Chi Van Dang, Abramson Cancer Center, University of Pennsylvania, USA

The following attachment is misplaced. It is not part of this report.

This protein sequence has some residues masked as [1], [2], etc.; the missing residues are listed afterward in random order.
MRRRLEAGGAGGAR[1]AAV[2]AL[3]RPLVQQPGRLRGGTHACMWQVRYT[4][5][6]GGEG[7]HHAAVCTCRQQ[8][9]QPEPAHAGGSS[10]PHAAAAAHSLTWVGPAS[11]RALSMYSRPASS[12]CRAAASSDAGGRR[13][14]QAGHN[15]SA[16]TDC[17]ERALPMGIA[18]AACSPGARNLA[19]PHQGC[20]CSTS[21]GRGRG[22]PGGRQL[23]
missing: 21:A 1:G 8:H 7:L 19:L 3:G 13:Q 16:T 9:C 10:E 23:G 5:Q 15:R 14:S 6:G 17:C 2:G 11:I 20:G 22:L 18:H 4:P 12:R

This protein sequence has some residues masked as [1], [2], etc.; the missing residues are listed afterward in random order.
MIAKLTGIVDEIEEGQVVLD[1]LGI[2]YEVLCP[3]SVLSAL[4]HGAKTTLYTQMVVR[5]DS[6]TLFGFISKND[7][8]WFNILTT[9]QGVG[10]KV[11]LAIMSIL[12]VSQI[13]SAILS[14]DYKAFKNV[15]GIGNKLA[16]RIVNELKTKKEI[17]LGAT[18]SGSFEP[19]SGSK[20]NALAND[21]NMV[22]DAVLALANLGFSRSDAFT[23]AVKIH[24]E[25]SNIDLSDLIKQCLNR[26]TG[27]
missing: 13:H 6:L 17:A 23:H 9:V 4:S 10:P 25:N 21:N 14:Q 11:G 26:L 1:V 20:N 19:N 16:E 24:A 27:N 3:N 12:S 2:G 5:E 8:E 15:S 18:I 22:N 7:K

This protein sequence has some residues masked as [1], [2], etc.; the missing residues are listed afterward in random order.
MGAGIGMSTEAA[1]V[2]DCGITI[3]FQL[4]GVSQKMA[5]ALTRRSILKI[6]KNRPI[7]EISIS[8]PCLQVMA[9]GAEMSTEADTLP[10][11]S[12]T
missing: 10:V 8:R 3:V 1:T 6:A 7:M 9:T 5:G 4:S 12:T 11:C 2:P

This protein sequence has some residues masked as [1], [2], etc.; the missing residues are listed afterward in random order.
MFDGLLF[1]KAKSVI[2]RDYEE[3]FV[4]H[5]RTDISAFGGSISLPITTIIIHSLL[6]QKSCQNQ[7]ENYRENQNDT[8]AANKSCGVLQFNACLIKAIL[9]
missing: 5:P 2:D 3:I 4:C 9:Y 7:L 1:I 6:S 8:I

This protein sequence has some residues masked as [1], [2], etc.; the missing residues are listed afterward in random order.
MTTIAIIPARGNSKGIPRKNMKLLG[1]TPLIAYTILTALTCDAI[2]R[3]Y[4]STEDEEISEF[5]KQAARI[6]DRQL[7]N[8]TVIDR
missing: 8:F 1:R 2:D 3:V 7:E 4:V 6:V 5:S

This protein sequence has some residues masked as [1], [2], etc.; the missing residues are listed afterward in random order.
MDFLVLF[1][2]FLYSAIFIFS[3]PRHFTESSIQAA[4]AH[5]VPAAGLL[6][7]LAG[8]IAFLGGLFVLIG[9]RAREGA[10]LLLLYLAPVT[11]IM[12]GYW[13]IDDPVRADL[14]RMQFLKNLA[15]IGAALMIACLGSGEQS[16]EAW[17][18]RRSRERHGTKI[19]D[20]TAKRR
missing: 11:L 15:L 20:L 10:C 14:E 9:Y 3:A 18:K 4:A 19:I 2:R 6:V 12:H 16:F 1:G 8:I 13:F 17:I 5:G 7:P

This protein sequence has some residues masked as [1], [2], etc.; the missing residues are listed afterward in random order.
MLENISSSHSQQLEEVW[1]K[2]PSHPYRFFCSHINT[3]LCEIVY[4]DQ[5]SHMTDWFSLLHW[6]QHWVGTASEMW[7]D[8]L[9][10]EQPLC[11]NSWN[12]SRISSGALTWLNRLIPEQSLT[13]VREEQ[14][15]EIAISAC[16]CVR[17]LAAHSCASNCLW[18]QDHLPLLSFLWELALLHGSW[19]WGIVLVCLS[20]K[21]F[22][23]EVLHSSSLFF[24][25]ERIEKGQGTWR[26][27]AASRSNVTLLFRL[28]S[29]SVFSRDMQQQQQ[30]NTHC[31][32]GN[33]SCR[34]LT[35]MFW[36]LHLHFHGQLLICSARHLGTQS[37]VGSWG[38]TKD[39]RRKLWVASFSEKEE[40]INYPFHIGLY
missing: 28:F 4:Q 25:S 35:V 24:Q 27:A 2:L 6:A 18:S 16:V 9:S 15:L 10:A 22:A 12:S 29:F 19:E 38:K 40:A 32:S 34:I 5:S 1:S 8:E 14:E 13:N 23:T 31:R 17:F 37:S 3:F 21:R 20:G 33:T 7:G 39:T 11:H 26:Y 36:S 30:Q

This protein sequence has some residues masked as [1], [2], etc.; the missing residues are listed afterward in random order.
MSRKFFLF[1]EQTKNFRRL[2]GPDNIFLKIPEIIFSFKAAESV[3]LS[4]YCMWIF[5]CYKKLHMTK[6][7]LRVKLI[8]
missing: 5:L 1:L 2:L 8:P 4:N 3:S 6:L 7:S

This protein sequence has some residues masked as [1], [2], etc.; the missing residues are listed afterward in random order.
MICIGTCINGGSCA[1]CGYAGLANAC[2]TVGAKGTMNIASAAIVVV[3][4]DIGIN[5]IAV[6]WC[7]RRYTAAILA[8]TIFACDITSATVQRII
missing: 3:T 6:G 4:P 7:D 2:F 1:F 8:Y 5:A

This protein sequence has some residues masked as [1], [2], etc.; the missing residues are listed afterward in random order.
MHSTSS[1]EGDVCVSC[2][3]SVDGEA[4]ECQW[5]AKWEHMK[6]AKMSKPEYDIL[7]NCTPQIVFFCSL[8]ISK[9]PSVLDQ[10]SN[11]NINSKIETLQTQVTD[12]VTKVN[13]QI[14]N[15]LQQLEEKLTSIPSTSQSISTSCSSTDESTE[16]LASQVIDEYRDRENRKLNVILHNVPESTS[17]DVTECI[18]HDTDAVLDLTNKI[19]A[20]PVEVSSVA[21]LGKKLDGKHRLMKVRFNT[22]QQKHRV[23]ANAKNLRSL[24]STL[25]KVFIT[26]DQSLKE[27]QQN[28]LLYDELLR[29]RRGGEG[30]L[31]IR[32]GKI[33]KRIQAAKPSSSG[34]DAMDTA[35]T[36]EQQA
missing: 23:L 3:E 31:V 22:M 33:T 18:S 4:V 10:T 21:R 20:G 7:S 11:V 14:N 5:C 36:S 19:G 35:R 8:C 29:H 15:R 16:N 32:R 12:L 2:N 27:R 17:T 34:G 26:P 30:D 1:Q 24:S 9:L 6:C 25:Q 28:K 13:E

Chi Van Dang is Director of the Abramson Cancer Center of the University of Pennsylvania and the John H. Glick Professor. His career at Penn started in September 2011 after having been at Johns Hopkins when he was the Johns Hopkins Family Professor in Oncology Research and Vice Dean for Research of Johns Hopkins University School of Medicine. He directed the Hopkins Institute for Cell Engineering and was a Professor of Medicine, Pathology, Oncology, and Cell Biology with joint appointment in Molecular Biology and Genetics. Dr. Dang is Editor-in-Chief of Cancer & Metabolism, a scientific editor of Cancer Discovery and serves on editorial boards of Cancer Research, Clinical Translational Science, Current Cancer Therapy Reviews, eLIFE, Journal of Clinical Investigation, Journal of Molecular Medicine, Genes & Cancer, Molecular and Cellular Biology, Neoplasia, and Oncotargets. He has authored over 200 scientific and medical articles, book chapters and a book. He is a member of the Institute of Medicine of the National Academy of Sciences, American Academy of Arts & Sciences, National Cancer Institute Board of Scientific Advisors, American Society for Clinical Investigation (ASCI) and The Association of American Physicians. He was president of the ASCI (2003). He held an NIH/National Cancer Institute MERIT award, received a number of honors, and sponsored and mentored many NIH K08 physician-scientist awardees, Ph.D. doctorates and post-doctoral fellows. The Dang laboratory has contributed to the understanding of the function of the MYC cancer gene (www.myccancergene.org), which has emerged as a central transcription factor or gene switch in many different human cancers. His laboratory established the first mechanistic link between the MYC cancer gene and cellular energy metabolism, contributing to the concept that genetic alterations in cancers re-program fuel utilization by tumors and render cancers addicted to certain fuel sources. His laboratory is now exploiting these concepts for therapeutic targeting of cancer cell metabolism as a new way to treat cancer.
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